The Tongue-eating Louse (Cymothoa exigua) even attaches itself onto the tongue of fish and its own body eventually replaces the organ. The larvae enters through the gills of the fish and using its clawed legs, the Louse stretches and attaches itself to the base of the tongue of its victim. The isopod would remain there for years, sucking the blood out of the fish’s tongue until it withers and eventually, this parasite would permanently replace the tongue.

Recycling Nutrients

Marine creature 2
Photo credit: NUS Reef Ecology Lab

Sea cucumbers of the order Holothuroidea resembles the cucumber fruit, but in fact are animals that move about on the seabed. They gather sediment with their leaf-like feeding tentacles to extract the decaying organic material within for food. 

They play an important role in the recycling of nutrients in marine ecosystems. Some sea cucumbers provide a home for small fishes and shrimps. They defend themselves by ejecting sticky threads to distract predators. In Asia, some species are prized as a delicacy and used in traditional medicine.

Power of Thunder

Marine creature 4
Photo credit: NUS Reef Ecology Lab

The Stone Crab (Myomenippe hardwickii) is one of Singapore’s most common crabs. This large brown species can be found nestled among rocks or gaps in the seawalls of the marinas. Its tooth-like structure at the top finger of each muscular pincer allows it to easily crush the shells of molluscs for food.

It pushes its arms and body against the wall of its crevice to avoid being dislodged from its hideout. But when caught, it will remain completely still, as if it was dead. The Stone Crab is also known by fishermen as the Thunder Crab. This name is derived from the belief that once pinched, only thunder can release the crab’s tight grip. This is a fallacy and the best way to release its grip is to let the crab touch the ground to escape.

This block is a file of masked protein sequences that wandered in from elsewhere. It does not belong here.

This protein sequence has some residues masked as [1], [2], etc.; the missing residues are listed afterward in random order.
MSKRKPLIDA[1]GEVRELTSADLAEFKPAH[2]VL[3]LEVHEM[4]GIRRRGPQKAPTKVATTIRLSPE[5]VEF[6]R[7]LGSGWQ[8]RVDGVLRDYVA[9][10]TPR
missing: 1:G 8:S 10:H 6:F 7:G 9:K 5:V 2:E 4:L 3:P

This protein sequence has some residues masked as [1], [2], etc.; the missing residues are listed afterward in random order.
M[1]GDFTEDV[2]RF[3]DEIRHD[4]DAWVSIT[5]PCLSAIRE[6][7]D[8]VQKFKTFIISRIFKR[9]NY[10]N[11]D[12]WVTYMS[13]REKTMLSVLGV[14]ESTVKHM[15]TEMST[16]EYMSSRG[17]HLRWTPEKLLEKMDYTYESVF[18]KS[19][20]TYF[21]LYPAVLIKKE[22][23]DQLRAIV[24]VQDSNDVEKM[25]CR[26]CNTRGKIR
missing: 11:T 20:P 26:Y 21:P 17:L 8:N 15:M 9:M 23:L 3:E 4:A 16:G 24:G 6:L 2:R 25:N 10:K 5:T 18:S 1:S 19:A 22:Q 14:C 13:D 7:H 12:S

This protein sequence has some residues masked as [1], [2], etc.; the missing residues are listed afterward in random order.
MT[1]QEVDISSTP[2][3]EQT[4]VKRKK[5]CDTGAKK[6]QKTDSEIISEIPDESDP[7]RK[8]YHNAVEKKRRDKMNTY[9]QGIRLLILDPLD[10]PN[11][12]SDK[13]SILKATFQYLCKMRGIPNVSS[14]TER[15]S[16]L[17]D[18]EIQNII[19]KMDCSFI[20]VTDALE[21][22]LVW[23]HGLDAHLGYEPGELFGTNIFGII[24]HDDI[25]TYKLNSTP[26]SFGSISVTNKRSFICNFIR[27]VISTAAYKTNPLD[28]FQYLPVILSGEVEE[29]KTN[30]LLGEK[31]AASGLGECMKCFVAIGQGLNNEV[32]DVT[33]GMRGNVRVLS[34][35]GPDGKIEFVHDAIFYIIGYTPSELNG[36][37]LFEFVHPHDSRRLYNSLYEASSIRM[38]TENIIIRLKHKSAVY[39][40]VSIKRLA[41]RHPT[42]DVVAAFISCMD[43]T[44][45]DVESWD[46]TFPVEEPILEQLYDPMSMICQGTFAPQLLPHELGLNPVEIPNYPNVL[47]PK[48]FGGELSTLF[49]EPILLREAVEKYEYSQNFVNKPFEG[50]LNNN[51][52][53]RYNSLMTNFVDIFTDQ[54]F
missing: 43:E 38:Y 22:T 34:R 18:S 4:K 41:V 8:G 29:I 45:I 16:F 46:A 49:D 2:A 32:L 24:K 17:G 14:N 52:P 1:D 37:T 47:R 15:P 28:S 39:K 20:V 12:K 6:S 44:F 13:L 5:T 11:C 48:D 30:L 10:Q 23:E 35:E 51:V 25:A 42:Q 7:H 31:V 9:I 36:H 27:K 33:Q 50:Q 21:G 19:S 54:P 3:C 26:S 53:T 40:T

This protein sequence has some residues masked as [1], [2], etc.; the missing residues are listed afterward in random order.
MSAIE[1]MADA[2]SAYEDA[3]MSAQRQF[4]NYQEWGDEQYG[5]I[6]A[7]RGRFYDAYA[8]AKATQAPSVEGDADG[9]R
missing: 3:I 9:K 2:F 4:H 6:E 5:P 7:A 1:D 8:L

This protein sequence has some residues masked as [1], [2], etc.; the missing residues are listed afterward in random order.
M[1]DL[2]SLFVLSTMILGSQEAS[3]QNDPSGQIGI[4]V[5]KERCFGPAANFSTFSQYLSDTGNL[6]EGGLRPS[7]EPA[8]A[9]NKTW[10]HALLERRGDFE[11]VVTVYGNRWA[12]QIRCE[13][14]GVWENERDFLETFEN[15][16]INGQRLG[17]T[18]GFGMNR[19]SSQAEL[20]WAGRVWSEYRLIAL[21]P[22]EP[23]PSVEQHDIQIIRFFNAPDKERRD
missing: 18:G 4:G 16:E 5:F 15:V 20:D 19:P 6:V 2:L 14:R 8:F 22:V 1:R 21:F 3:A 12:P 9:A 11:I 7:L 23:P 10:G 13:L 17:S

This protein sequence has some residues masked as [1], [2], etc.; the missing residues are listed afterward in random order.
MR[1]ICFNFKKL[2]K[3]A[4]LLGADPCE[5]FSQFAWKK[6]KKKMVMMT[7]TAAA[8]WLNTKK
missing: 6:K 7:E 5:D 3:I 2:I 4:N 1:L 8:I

Speedy Swimmer

Marine creature 5
Photo credit: Jonathan Tan

Found buried in our seabed under sand or mud is one of Singapore’s favourite types of seafood, the Flower Crab (Portunus sp.). It belongs to the family of swimming crabs (Portunidae) whose hindmost pair of legs are shaped like paddles. 

The Flower Crab comes out to feed during high tide on various organisms such as bivalves, fish and, occasionally, macroalgae. Its specially adapted paddle-like legs enable it to swim through the water with amazing speed and snap at prey and predators alike with its long sharp pincers. However, it is unable to survive for long periods out of the water.

Can’t get enough? Watch this clip to experience and observe the many critters that call our marinas home. The enhancement of such ecosystems and conservation of our marine species contribute towards efforts to transform Singapore into our City in Nature.

Learning More

Learn more about our Nature Conservation Masterplan, particularly the Marine Conservation Action Plan that aims to safeguard marine life and environment.  You can also read more about out coastal and marine ecosystem here as well as how you can help out in conservation efforts.